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  5. "La patro de la knabino donas…

"La patro de la knabino donas al ili tasojn da kafo."

Translation:The girl's father gives them cups of coffee.

May 29, 2015



Why is "The father of the girl gives to them cups of coffee" marked wrong for having the word "to" in it?


It would be correct if you said "He gives cups of coffee to them" with the "to them" after the "cups of coffee" but otherwise it sounds totally weird in English. Also, saying "the father of the girl" might sound weird too unless you're emphasizing "the father"


Ow.. I thought that constructions like "the father of the girl" were used in everyday conversations in English. Aren't they?


Honestly, I think that's fine. It would sound a little odd ("the girl's father" is the more common way to say it) but no one would have difficulty understanding what you meant. "The father of the girl" is 100% grammatically correct even if it sounds a little strange to a native speaker. There's even an American movie called "Father of the bride".


Yes, but it's much more common to say "the girl's father" as native English speakers might find "the father of the girl" more of a mouthful.


Agreed. "The father of the girl" is definitely not the most common (or fastest) way to say it. But grammatically it's fine, and no one would have trouble understanding it.


But I can only speak for my dialect of English (standard American). There are many and very varied dialects of English, so things that may sound weird to me may sound much more normal to speakers of certain dialects.


Btw, what country are you from?


I'm a native Portuguese speaker from Brazil. I only speak English as a second language ;-)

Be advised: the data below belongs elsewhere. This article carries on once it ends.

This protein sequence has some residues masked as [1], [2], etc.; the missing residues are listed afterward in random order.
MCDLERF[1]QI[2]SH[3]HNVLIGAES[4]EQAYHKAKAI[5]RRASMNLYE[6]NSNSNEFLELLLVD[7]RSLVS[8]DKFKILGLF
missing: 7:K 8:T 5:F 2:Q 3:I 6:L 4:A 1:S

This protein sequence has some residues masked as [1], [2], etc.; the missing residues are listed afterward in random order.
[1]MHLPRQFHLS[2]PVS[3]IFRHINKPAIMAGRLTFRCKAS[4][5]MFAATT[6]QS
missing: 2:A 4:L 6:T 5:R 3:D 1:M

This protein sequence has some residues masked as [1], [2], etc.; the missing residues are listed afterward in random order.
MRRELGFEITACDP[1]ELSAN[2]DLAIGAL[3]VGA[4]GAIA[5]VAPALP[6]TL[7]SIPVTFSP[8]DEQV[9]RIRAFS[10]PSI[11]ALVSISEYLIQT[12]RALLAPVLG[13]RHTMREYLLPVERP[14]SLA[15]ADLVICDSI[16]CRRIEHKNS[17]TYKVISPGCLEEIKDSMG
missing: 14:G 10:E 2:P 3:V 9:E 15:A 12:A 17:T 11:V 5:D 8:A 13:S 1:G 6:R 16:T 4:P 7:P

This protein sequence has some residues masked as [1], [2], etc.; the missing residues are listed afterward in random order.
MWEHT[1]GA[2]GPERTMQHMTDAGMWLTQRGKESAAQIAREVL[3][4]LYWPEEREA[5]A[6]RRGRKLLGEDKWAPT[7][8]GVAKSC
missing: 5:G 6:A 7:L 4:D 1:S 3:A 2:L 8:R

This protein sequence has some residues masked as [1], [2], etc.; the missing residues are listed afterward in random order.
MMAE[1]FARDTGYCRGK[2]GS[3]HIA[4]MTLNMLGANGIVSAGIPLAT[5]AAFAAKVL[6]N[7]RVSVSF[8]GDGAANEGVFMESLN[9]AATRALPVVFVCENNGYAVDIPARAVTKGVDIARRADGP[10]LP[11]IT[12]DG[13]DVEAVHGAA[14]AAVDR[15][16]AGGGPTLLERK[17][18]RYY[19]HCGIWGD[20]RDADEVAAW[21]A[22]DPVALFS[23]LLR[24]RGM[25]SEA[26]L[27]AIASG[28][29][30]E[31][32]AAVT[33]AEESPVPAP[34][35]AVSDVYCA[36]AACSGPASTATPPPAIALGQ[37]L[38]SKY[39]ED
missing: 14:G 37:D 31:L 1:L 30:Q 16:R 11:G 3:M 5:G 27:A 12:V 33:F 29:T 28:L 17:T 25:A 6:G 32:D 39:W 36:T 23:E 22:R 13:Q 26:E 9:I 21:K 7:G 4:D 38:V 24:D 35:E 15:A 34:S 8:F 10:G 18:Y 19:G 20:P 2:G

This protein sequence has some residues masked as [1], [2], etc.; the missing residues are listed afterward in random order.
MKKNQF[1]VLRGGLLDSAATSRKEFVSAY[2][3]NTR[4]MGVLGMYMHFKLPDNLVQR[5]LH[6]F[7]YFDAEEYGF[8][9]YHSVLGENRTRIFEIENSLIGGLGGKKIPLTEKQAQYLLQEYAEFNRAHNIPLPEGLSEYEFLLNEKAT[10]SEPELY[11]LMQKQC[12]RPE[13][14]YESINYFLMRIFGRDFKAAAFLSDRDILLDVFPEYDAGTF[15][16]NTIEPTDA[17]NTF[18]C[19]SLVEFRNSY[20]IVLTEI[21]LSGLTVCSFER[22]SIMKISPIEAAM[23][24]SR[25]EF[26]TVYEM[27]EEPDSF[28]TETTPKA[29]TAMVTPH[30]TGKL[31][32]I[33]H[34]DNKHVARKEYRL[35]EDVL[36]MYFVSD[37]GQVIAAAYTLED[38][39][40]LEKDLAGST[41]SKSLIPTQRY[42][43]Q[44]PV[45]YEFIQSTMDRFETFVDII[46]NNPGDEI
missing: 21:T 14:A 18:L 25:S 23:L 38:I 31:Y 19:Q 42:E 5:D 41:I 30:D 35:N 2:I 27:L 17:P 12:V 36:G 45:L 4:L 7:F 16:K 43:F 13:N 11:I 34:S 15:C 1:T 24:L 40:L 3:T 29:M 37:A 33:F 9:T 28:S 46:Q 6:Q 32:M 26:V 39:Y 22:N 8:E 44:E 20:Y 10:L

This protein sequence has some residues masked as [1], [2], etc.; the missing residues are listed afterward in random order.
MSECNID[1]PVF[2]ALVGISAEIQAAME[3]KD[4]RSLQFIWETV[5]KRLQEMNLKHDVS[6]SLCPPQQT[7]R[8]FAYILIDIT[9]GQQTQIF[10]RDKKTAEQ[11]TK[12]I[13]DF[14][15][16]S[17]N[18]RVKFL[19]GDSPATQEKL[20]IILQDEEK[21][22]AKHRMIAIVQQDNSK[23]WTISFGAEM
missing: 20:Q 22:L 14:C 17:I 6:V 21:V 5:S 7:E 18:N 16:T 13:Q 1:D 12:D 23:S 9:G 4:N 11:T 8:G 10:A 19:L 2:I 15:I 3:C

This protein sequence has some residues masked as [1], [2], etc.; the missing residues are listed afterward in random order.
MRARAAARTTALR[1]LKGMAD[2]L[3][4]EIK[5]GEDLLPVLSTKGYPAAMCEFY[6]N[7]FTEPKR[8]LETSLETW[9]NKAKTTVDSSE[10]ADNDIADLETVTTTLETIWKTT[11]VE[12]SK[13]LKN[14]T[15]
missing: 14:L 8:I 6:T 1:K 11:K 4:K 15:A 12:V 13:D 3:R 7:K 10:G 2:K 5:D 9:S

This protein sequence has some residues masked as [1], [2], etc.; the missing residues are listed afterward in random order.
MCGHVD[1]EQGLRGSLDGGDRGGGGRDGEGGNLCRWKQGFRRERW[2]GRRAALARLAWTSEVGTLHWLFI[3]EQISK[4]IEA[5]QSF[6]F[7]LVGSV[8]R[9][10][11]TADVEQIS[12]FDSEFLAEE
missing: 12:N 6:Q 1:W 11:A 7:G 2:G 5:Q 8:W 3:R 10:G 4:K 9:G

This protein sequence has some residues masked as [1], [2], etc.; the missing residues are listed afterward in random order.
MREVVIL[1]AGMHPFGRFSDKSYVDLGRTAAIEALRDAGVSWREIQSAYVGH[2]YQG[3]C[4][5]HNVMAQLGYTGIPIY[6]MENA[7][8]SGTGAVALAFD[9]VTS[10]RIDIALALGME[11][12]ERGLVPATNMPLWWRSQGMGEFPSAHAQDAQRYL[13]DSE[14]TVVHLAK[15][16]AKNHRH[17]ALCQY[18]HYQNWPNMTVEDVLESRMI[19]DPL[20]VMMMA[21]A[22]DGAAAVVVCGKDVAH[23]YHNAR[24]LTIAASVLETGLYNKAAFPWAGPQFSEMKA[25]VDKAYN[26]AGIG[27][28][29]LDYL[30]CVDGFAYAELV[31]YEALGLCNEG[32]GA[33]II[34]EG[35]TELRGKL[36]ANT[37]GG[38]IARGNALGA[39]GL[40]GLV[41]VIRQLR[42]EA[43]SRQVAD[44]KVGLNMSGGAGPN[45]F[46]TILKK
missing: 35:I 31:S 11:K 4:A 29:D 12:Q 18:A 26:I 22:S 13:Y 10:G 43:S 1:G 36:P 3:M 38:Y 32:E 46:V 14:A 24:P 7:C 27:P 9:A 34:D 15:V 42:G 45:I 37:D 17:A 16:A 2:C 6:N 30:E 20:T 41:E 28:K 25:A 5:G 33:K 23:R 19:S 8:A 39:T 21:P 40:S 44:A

I am from the Midwest U.S. and "father of the girl" sounds fine to me.


we usually say "the girl's father" making the girl possessive, so we don't have to spell out the whole phrase "the father of the girl". I mean, it is correct, but saying it like that sounds strange and unnecessarily long


Depends on the context, of course, as a different stress will change the word order.


Because that's not grammatically correct in english?


As a native speaker I hear constructions like this all the time


But it's wrong indeed, you either say "The father of the girl gives them cups of coffee" or "The father of the girl gives cups of coffee to them".


The sentence proposed by Velosareon is indeed grammatically correct. It is an uncommon, even perhaps archaic construction, but it is correct.


No, that can't be it. as it is in fact grammatically correct.


The father of the girl as absolutely correct, and in some cases necessary. E.g. "The father of the girl with the striped pajamas." WOULD NOT be the same as "The girl's father father with the striped pajamas." As each sentence would describe a different person wearing the pajamas. I suppose one could say "The girl with striped pajamas' father.", but in my mind, that is the clunkier option.


What is the difference between "da" and "de"?


I want to know this as well


Speaking of the sports teams in the neighbourhood:

  • The team of my neighbours (the neighbours FORM the team) - la teamo DA miaj najbaroj.